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For Better Safety, Treat Bikes as Vehicles, Memorial Rider Says

Richard Durdl

Participants in Kalamazoo Bike Week’s annual Ride of Silence hope the event, held in memory of those killed or injured on a bike in the last year, can be a teaching moment on safety.

If that means educating motorists about cyclists’ rights, it also means teaching cyclists about their responsibilities as well as “commonsense” behaviors that make it easier to avoid accidents, says Ride of Silence organizer Paul Wells.

A bicycle is a vehicle, Wells says, both legally and practically speaking. Cyclists and drivers need to recognize them as such. For the motorist, that means recognizing a cyclist’s right to use the roadway.

And for the cyclist it means obeying street lights and stop signs and riding with traffic rather than against it.

In other words, people on bikes “need to conduct themselves as they would were they driving a motor vehicle, with the additional imperative that they work to not impede traffic – to not impede motor vehicle traffic,” he says.

Cyclists should ride as far to the right as they can. But they also have to watch out for hazards to the right. That includes debris and random objects in bike lanes (they’re not supposed to be there but they often are, he says). Avoiding those may mean moving into the road.

Bicyclists also have to stay a certain distance out from parked cars to avoid a notorious accident known as “getting doored.” That’s when a cyclist collides with a parked car door as it’s opened. The result is often “nasty,” Wells says.

Even if it’s legal to ride on roads with 40- to 50-miles-per-hour speed limits, it’s safer to find an alternative route with slower traffic, he adds.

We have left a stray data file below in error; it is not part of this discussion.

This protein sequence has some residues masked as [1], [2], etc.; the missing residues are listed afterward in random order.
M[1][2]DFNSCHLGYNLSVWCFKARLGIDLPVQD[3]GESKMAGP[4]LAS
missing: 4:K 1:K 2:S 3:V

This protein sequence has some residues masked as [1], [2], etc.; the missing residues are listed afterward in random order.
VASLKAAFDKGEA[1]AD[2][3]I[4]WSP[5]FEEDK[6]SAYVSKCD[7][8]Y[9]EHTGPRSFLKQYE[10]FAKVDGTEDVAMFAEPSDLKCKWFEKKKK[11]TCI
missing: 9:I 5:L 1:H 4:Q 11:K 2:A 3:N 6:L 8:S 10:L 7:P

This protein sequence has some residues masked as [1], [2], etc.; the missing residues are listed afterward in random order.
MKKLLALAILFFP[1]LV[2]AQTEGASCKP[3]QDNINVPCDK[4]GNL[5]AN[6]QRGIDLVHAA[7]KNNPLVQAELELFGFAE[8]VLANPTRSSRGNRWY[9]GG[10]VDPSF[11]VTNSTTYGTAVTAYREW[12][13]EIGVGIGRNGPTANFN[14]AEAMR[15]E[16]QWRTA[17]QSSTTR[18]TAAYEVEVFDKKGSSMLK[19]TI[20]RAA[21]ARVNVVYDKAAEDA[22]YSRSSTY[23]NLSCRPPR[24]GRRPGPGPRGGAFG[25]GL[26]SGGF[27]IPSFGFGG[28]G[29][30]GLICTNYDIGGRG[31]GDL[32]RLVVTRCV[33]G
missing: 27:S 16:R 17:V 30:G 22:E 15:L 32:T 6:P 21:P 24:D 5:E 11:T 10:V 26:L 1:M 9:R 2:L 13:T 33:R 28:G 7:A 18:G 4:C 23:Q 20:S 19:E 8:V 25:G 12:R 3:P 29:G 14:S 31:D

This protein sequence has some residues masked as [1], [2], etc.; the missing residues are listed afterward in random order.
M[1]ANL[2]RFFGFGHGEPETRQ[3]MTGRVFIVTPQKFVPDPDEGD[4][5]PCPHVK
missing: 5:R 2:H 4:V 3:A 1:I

But if the sidewalk seems more secure than the road for being out of traffic, think again. Many car-bike accidents happen between drivers and people riding on the sidewalk. Motorists don't expect a bicycle to be there and may not see it until it's too late. Constant intersections with entry and exit points like driveways ensure consistent vulnerability, Wells says.

He adds that many people who take part in Kalamazoo’s silent ride know someone who died or was hurt while riding. In cases where a driver is drunk, distracted or drowsy, even the best care on the rider's part may not be enough.

But he says improved understanding of bike safety could do much to lower the current car-bike accident rate.
Registration for this year’s Ride of Silence begins at 6:30 p.m. on Wednesday, May 14 at Portage Millennium Park. The event begins at 7 p.m.

Sehvilla Mann joined WMUK’s news team in 2014 as a reporter on the local government and education beats. She covered those topics and more in eight years of reporting for the Station, before becoming news director in 2022.
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